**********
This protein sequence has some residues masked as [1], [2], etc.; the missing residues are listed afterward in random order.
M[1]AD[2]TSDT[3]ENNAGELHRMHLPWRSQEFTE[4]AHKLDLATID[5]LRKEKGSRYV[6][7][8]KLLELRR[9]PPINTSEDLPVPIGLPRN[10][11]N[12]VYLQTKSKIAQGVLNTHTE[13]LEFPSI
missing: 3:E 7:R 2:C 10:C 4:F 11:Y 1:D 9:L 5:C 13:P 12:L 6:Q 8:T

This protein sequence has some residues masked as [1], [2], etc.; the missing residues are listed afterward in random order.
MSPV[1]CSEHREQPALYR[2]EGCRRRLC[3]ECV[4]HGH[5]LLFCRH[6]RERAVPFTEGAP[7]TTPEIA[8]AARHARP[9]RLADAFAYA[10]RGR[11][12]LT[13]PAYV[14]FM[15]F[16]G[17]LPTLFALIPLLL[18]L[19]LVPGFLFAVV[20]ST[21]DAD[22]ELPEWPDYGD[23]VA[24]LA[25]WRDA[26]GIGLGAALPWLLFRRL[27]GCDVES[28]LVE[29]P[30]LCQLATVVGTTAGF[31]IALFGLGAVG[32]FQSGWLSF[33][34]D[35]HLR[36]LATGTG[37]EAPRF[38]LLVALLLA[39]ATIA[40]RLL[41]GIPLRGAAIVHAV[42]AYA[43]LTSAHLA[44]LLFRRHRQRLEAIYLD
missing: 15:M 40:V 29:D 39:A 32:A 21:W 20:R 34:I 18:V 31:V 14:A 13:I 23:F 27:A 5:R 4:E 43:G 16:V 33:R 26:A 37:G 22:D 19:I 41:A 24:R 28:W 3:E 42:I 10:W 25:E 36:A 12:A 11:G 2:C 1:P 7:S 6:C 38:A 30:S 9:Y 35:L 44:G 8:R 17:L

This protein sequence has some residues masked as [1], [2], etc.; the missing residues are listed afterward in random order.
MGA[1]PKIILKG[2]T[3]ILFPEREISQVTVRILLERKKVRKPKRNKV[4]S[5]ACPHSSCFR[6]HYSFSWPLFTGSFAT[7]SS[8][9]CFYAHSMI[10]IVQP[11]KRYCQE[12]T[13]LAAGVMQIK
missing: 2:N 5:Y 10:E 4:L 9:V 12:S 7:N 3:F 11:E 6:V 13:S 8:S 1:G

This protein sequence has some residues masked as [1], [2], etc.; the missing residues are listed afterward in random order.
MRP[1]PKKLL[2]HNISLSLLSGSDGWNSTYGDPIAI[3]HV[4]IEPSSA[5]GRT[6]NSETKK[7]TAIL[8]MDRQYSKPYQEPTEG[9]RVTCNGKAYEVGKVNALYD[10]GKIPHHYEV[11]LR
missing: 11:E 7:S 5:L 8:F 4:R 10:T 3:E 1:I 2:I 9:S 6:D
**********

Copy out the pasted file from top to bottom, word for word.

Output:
This protein sequence has some residues masked as [1], [2], etc.; the missing residues are listed afterward in random order.
M[1]AD[2]TSDT[3]ENNAGELHRMHLPWRSQEFTE[4]AHKLDLATID[5]LRKEKGSRYV[6][7][8]KLLELRR[9]PPINTSEDLPVPIGLPRN[10][11]N[12]VYLQTKSKIAQGVLNTHTE[13]LEFPSI
missing: 3:E 7:R 2:C 10:C 4:F 11:Y 1:D 9:L 5:C 13:P 12:L 6:Q 8:T

This protein sequence has some residues masked as [1], [2], etc.; the missing residues are listed afterward in random order.
MSPV[1]CSEHREQPALYR[2]EGCRRRLC[3]ECV[4]HGH[5]LLFCRH[6]RERAVPFTEGAP[7]TTPEIA[8]AARHARP[9]RLADAFAYA[10]RGR[11][12]LT[13]PAYV[14]FM[15]F[16]G[17]LPTLFALIPLLL[18]L[19]LVPGFLFAVV[20]ST[21]DAD[22]ELPEWPDYGD[23]VA[24]LA[25]WRDA[26]GIGLGAALPWLLFRRL[27]GCDVES[28]LVE[29]P[30]LCQLATVVGTTAGF[31]IALFGLGAVG[32]FQSGWLSF[33][34]D[35]HLR[36]LATGTG[37]EAPRF[38]LLVALLLA[39]ATIA[40]RLL[41]GIPLRGAAIVHAV[42]AYA[43]LTSAHLA[44]LLFRRHRQRLEAIYLD
missing: 15:M 40:V 29:D 39:A 32:A 21:W 20:R 34:I 18:V 31:V 14:A 13:I 23:F 27:A 5:R 4:E 43:G 16:V 33:R 26:A 37:G 22:D 19:I 41:A 24:R 28:W 3:E 42:I 10:W 25:E 36:A 12:A 11:G 2:C 1:P 7:S 6:C 38:A 30:S 9:Y 35:L 44:G 8:R 17:L

This protein sequence has some residues masked as [1], [2], etc.; the missing residues are listed afterward in random order.
MGA[1]PKIILKG[2]T[3]ILFPEREISQVTVRILLERKKVRKPKRNKV[4]S[5]ACPHSSCFR[6]HYSFSWPLFTGSFAT[7]SS[8][9]CFYAHSMI[10]IVQP[11]KRYCQE[12]T[13]LAAGVMQIK
missing: 2:N 5:Y 10:E 4:L 9:V 12:S 7:N 3:F 11:E 6:V 13:S 8:S 1:G

This protein sequence has some residues masked as [1], [2], etc.; the missing residues are listed afterward in random order.
MRP[1]PKKLL[2]HNISLSLLSGSDGWNSTYGDPIAI[3]HV[4]IEPSSA[5]GRT[6]NSETKK[7]TAIL[8]MDRQYSKPYQEPTEG[9]RVTCNGKAYEVGKVNALYD[10]GKIPHHYEV[11]LR
missing: 11:E 7:S 5:L 8:F 4:R 10:T 3:E 1:I 2:I 9:S 6:D